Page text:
2018 FIVB Women’s Volleyball World Championships – Semifinals
- October 19, 2018
- Yokohama Arena; Yokohama, Japan (Capacity 12,000)
- FIVB Rankings: #1 China, #3 Serbia, #7 Italy, #8 Netherlands
The two European modern powerhouses met earlier in the tournament’s 2nd round, with the Dutch coming out on top. However, Serbia was already qualified for the competition’s next round, so it rested some of its starters, such as Tijana Boskovic, the tournament’s best spiker. To give readers some further context, no Serbian player scored over 10 points in that match.
When looking at games that really mattered, both teams met at this year’s VNL, with the Dutch also coming out on top 3-2 despite Boskovic’s 37 point performance, although the Dutch did have the home factor playing in its favor. Furthermore, in 2017, the sides met at the EuroVolley Finals, with Serbia coming out victorious 3-1. So it’s easy to see that this is a pretty even match-up.
The Serbian team is currently 9-2 in the tournament. It boasts the competition’s best hitter (Boskovic at 56.4%) and best digger (Silvija Popovic at 3.31/set). If one doesn’t count the team’s third place finish in 2006 alongside Montenegro, reaching this semifinals is already Serbia’s best performance in a WCH. Meanwhile, The Netherlands are already guaranteed their best finish at the World Championship. Their previous best showing in the competition was a seventh place finish in 1998. The team is slowly growing into an elite contender, improving as every year goes by to the point that it now plays at the same level as the world’s elite.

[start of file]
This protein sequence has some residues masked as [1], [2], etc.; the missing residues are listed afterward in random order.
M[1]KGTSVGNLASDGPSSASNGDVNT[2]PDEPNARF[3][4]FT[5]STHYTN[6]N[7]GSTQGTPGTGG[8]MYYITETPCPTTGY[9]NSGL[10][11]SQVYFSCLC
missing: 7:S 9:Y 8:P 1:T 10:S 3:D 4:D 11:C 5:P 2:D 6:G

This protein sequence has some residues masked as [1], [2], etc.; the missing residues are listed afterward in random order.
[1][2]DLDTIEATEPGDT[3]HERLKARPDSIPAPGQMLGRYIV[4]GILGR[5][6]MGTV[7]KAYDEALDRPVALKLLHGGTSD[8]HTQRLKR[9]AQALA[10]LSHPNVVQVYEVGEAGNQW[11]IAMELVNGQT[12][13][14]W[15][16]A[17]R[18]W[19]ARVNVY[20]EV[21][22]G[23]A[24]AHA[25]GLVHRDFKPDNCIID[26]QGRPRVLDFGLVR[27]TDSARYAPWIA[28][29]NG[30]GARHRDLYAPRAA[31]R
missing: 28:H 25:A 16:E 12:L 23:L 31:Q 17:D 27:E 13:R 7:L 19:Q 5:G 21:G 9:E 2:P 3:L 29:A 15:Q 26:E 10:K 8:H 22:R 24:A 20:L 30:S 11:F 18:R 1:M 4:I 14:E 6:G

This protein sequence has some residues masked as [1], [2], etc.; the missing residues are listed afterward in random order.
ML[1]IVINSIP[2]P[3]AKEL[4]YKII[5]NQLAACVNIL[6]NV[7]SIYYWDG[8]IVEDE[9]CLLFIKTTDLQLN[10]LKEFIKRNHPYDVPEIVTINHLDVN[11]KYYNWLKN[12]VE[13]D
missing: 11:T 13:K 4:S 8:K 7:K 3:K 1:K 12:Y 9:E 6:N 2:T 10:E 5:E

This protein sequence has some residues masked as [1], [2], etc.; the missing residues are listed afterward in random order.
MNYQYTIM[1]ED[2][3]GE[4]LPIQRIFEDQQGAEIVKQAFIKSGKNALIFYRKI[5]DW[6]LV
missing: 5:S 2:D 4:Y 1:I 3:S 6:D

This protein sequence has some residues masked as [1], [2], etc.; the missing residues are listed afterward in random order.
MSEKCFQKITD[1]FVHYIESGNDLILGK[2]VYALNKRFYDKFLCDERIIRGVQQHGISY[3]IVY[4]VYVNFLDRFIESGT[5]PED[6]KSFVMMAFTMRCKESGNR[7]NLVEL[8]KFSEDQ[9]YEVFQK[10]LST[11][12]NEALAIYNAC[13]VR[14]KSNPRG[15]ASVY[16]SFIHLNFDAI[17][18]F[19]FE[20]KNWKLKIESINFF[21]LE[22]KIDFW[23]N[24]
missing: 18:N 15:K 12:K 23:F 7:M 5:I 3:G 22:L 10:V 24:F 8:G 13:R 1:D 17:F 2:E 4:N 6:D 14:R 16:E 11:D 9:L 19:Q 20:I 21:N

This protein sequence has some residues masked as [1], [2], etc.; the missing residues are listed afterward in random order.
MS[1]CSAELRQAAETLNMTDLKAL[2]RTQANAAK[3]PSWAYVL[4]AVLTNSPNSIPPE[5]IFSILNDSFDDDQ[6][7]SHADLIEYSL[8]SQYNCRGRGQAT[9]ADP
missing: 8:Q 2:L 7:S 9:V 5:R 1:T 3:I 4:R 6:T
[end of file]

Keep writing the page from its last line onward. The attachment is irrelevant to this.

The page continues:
Still, Serbia is playing the best volleyball of its history, so it’s a clear favorite for the win and finals berth. However, Netherland’s Lonneko Sloetjes has erupted in her last two games, scoring over 7 points per set in that frame, including 38 against a competent Team USA. With that kind of performance looming, it’s not smart to count out the Dutch team. We expect an all out offensive war against Sloetjes and Boskovic, and whoever hits more efficiently out of the two, is likely to carry her team to the finals and a strong contender for the gold medal.
“Our team is ready to play. We have learned a lot of lessons in this long tournament and will try to put them to use against Serbia. Any of the four teams could win. We are ready for the challenge. Boskovic did not play that last time we played Serbia. We served well against them and disrupted their reception. We hope to do the same again. Serbia is one of the best teams in the world.” Dutch coach Jim Morrison